The Complainant is Prime Pictures LLC of Dubai, United Arab Emirates (“UAE”), represented by Law offices of Vince Ravine, PC, United States of America (“USA”).
The Respondent is DigiMedia.com L.P. of Texas and Oklahoma, USA, represented by John Berryhill, USA.
The disputed domain name <cinemacity.com> (the “Domain Name”) is registered with Tucows Inc. (the “Registrar”).
The Complaint was filed with the WIPO Arbitration and Mediation Center (the “Center”) on November 4, 2010.
The Center transmitted its request for registrar verification to the Registrar on November 5, 2010. The Registrar replied the same day, confirming that the Domain Name is registered with it, that the Respondent is the current registrant, that the Uniform Domain Name Dispute Resolution Policy (the “Policy” or “UDRP”) applies to the Domain Name, that the Domain Name is on Registrar Lock and will remain locked during this proceeding subject to scheduled expiry on September 23, 2011, and that the registration agreement is in English. The Registrar provided the full contact details held on its WhoIs database in respect of the Domain Name and stated that it had not yet received a copy of the Complaint.
The Center verified that the Complaint satisfied the formal requirements of the UDRP, the Rules for Uniform Domain Name Dispute Resolution Policy (the “Rules”), and the WIPO Supplemental Rules for Uniform Domain Name Dispute Resolution Policy (the “Supplemental Rules”).
In accordance with paragraphs 2(a) and 4(a) of the Rules, the Center formally notified the Respondent of the Complaint, and the proceedings commenced November 23, 2010. In accordance with paragraph 5(a) of the Rules, the due date for Response December 13, 2010. The Response was filed with the Center on December 13, 2010. The Respondent requested the appointment of a three-member Panel.
The Center appointed Jonathan Turner, Hoda T. Barakat and David H. Bernstein as panelists in this matter on January 21, 2011. Each member of the Panel has submitted the Statement of Acceptance and Declaration of Impartiality and Independence, as required by the Center to ensure compliance with paragraph 7 of the Rules.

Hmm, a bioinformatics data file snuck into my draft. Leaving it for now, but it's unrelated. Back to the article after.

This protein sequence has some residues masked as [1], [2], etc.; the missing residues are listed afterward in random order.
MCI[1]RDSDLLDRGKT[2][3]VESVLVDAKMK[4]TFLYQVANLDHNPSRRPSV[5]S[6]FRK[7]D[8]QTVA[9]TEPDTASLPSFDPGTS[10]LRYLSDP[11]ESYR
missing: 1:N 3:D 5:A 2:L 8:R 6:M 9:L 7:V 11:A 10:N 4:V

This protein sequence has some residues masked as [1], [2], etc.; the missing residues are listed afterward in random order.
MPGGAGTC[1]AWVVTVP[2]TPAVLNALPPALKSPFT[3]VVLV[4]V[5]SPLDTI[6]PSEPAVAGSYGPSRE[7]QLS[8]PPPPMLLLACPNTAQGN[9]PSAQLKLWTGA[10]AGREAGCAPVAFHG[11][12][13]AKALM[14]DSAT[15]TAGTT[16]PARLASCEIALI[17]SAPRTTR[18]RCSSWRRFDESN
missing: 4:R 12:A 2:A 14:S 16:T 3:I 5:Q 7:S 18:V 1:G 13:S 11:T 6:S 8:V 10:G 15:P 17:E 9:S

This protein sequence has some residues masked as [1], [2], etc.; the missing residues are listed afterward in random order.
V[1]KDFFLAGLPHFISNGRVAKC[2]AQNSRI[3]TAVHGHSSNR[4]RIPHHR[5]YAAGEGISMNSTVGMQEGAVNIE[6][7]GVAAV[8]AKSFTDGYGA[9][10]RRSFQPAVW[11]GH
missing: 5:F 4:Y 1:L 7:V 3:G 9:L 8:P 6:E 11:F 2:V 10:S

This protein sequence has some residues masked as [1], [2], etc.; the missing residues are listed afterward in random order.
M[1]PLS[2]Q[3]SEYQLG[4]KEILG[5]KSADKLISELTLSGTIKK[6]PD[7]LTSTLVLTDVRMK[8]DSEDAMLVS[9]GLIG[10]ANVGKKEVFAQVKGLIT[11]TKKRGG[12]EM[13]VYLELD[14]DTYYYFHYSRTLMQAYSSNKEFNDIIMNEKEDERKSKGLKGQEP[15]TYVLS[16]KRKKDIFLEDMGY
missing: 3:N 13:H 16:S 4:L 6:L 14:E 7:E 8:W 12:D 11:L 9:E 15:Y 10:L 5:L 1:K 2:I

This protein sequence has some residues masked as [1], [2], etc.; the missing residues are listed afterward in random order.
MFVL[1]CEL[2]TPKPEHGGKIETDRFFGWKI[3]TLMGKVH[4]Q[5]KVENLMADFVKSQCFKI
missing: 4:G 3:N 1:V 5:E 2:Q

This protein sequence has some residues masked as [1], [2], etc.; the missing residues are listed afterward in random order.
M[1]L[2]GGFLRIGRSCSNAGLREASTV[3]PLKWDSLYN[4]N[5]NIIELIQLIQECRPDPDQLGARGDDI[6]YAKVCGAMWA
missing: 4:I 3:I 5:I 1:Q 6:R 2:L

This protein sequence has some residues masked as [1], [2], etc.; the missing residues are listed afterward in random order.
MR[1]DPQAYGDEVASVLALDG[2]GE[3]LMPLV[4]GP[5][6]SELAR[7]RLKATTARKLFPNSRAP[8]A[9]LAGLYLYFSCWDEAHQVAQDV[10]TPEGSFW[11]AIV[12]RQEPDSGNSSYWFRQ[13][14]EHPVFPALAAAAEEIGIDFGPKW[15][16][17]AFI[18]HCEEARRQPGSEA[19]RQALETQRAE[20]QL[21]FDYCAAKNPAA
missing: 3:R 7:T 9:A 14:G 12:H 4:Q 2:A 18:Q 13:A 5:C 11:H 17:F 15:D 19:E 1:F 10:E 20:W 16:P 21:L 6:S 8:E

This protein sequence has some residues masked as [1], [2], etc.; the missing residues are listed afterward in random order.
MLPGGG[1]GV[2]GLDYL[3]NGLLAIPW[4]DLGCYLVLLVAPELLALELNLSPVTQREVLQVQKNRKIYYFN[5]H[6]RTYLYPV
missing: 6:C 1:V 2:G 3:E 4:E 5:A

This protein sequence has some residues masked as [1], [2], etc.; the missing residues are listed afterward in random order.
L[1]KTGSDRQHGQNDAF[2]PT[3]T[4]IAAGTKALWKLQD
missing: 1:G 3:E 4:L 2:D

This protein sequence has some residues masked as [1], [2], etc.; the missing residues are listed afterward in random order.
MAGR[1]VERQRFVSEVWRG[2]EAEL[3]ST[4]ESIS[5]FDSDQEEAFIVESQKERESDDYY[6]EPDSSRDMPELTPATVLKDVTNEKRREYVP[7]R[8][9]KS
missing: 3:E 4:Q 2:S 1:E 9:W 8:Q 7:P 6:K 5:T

Having reviewed the file, the Panel finds that the Complaint complied with applicable formal requirements, was duly notified to the Respondent and has been submitted to a properly constituted Panel in accordance with the UDRP, the Rules and the Supplemental Rules.
Cinemas are operated under the name “CINEMACITY” in Lebanon, UAE, Jordan and Syria. These include the largest cinema in Lebanon, which had a market share of 30% in 2009. Cinema City S.A.L. was registered as a company in Lebanon on September 22, 2005 and registered a device consisting primarily of the word CINEMACITY as a trademark in Lebanon on April 17, 2006. Cinema City LLC was registered as a company in UAE on July 14, 2008. Damascus for Cinema and Tourism Company LLC was registered as a company in Syria on March 12, 2009. The turnover of the CINEMACITY group exceeded $12.7 million in 2009 and was forecast to exceed $20 million in 2010. The group has 100 employees.
The Domain Name was registered by the Respondent on September 24, 1998. On January 25, 1999, the Domain Name resolved to a web page which displayed a logo containing the name “digimedia” and provided links primarily relating to Internet services. On July 2, 2005, it resolved to a web page which provided a search engine and links to searches on words or phrases primarily relating to films and DVDs. The Domain Name currently resolves to a web page at “www.yeah.com” which displays the name “Yeah!com” and links to pages of sponsored links relating to a variety of categories of goods and services, including DVDs. The page also provides a search facility which can be used to generate links relating to cinemas and films by entering an appropriate search term.
An email was sent to the Respondent on August 16, 2009, asking whether the Domain Name was available and what its suggested fee for transferring it would be. The Respondent replied on August 22, 2009, stating that it was not interested in parting with the Domain Name. On November 15, 2009, a further email was sent to the Respondent asking whether the Domain Name was sale. The Respondent replied on November 16, 2009, giving the same answer.
The Complainant contends that it has rights in the mark CINEMACITY and points out that the location of those rights is irrelevant for the purpose of the first requirement of the UDRP. The Complainant further contends that the Domain Name is identical or confusingly similar to its mark.
The Complainant submits that the Respondent does not have rights or legitimate interests in respect of the Domain Name since it merely redirects Internet users to another Domain Name and has not been developed or used legitimately.